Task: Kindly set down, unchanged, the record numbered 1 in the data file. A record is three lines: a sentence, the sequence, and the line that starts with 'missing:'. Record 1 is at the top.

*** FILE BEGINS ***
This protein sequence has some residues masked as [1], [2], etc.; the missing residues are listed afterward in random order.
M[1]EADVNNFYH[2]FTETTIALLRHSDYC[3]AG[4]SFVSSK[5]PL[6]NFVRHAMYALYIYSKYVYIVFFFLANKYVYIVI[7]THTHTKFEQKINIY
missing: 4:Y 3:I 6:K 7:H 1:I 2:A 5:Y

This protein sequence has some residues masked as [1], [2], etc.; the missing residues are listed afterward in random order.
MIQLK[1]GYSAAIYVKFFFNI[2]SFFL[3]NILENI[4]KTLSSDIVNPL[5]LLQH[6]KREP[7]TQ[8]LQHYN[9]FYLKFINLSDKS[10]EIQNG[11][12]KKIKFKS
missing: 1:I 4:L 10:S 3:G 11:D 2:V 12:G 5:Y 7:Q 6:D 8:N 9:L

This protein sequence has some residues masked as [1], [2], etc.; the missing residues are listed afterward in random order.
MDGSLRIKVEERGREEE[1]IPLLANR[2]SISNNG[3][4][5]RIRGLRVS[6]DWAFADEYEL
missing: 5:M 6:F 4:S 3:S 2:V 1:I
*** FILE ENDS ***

This protein sequence has some residues masked as [1], [2], etc.; the missing residues are listed afterward in random order.
M[1]EADVNNFYH[2]FTETTIALLRHSDYC[3]AG[4]SFVSSK[5]PL[6]NFVRHAMYALYIYSKYVYIVFFFLANKYVYIVI[7]THTHTKFEQKINIY
missing: 4:Y 3:I 6:K 7:H 1:I 2:A 5:Y